By Eric K. Arnold
Coal, once the staple of American industrial production, may be on its last legs. With domestic production showing a long-term decline, the fossil fuel’s days appear to be numbered.
According to the most recent annual report  of the U.S. Energy Information Administration (EIA), in 2013, U.S. coal production fell below two billion short tons for the first time in two decades; coal mining capacity decreased, as did the average number of coal mine employees, the average sales price of coal, and total U.S. coal stocks. In April of 2015, the EIA projected coal would hit a 28-year low, reflecting significant drops in domestic demand and exports. In August, Goldman Sachs divested itself of its coal holdings; a month later, it issued a gloomy forecast for coal’s future, stating, “the industry does not require new investment,” dashing hopes for a miraculous upturn in the coal market. A report by the Carbon Tracker Initiative (CTI) noted that 26 domestic coal companies have recently gone into bankruptcy proceedings; and coal’s value on the Dow Jones index dropped by 76 percent between 2009-14 (a period when the overall Dow index went up 69 percent).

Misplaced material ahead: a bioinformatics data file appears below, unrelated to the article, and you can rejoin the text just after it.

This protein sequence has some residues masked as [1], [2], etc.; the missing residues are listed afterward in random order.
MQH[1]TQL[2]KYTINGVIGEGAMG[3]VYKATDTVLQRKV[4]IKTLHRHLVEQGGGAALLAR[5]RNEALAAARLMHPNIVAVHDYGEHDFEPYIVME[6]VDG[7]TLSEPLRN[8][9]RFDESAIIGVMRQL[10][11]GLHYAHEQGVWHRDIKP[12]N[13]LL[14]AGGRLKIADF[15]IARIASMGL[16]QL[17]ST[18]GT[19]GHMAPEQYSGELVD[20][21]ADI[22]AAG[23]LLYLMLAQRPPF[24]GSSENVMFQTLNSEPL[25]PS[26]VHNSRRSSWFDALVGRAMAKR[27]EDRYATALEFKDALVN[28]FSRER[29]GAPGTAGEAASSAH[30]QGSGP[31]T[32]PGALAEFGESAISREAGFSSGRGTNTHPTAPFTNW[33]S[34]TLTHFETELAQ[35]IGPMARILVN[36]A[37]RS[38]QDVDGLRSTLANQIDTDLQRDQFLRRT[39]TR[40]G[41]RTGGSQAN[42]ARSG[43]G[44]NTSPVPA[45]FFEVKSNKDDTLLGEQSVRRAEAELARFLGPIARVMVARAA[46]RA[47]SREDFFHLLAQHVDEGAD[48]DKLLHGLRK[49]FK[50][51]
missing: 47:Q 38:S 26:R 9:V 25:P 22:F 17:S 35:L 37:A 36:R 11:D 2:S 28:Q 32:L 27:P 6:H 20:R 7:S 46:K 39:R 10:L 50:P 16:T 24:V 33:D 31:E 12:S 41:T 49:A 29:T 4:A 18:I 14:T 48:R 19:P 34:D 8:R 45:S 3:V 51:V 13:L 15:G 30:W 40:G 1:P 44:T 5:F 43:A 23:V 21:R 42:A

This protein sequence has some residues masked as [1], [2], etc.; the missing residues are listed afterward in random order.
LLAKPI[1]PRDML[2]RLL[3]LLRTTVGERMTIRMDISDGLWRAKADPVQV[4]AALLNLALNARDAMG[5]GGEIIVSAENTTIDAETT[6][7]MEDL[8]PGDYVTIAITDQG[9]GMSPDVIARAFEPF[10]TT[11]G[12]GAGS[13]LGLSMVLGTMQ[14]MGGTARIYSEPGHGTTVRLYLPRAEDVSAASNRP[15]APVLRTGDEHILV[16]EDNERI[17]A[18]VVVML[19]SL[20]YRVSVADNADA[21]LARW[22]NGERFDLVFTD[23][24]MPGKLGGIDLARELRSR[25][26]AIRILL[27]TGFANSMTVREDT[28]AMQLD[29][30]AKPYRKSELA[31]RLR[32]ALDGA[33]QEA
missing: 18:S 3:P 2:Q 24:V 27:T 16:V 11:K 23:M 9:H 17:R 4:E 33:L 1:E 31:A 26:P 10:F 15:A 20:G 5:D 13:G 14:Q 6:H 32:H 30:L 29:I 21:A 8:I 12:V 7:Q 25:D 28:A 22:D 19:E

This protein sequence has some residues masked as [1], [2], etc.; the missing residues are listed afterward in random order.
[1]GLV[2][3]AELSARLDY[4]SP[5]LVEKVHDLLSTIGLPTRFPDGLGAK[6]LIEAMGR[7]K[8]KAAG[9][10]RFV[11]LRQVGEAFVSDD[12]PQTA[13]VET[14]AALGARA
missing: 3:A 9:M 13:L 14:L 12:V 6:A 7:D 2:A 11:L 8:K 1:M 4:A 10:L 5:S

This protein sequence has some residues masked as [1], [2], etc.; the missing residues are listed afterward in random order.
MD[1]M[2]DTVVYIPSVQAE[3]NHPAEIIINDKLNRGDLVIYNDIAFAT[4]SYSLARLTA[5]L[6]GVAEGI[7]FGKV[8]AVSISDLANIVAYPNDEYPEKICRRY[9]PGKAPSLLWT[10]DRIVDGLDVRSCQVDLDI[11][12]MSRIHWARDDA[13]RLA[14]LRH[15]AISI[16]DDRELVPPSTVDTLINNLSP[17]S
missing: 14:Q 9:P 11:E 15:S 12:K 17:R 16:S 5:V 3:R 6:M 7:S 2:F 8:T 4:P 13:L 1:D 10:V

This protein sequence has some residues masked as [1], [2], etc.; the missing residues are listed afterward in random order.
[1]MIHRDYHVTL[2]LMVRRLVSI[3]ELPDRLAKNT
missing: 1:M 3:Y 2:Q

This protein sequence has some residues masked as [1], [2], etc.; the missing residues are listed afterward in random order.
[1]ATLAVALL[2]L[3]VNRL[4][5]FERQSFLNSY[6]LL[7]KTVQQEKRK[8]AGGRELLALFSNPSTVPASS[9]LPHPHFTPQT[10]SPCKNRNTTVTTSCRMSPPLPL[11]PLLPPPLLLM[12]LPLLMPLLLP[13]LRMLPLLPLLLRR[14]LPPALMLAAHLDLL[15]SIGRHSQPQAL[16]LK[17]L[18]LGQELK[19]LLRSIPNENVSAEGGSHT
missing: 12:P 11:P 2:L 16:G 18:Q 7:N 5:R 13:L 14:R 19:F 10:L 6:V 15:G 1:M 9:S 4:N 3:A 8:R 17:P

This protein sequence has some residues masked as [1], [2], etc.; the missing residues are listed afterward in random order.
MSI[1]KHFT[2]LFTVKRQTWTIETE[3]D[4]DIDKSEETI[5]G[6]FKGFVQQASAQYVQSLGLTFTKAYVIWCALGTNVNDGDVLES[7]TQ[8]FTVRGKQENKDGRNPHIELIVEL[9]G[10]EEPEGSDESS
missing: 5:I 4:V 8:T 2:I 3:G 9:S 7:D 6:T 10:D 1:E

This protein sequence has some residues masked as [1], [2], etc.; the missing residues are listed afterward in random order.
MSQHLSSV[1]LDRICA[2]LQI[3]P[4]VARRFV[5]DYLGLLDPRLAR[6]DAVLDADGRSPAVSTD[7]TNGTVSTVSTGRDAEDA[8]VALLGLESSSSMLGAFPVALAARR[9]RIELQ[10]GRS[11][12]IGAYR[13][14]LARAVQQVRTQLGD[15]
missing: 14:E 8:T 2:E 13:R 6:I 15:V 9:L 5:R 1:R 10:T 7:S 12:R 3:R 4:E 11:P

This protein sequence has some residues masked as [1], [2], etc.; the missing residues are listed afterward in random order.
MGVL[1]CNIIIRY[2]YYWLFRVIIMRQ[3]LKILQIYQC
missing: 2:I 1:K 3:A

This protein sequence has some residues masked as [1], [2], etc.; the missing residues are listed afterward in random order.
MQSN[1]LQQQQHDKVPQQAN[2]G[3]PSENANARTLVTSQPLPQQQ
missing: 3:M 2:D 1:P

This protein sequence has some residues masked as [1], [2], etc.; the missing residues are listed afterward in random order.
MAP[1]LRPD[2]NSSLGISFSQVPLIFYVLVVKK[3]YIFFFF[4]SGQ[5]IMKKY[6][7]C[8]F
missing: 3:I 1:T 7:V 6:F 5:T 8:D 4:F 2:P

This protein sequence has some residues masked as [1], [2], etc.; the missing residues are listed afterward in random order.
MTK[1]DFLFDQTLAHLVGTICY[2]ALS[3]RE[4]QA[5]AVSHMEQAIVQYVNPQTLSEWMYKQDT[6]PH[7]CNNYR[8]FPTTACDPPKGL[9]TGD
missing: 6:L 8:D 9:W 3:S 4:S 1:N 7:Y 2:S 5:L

According to CTI, domestic energy generation has remained flat for the past decade but energy sources have shifted: coal and oil are down, but natural gas and renewable energy are up. America’s largest coal producers are recording annual losses in the billions of dollars, while Chinese coal demand has slumped and new environmental regulations aimed at significantly reducing air pollution and increasing wind and solar consumption are being phased in by the Chinese government. Additionally, all federal coal leasing is currently under moratorium until a comprehensive review can be completed. As the Natural Resources Defense Council (NRDC) noted in its online magazine, OnEarth, “it would be difficult to overstate the industry’s current distress.”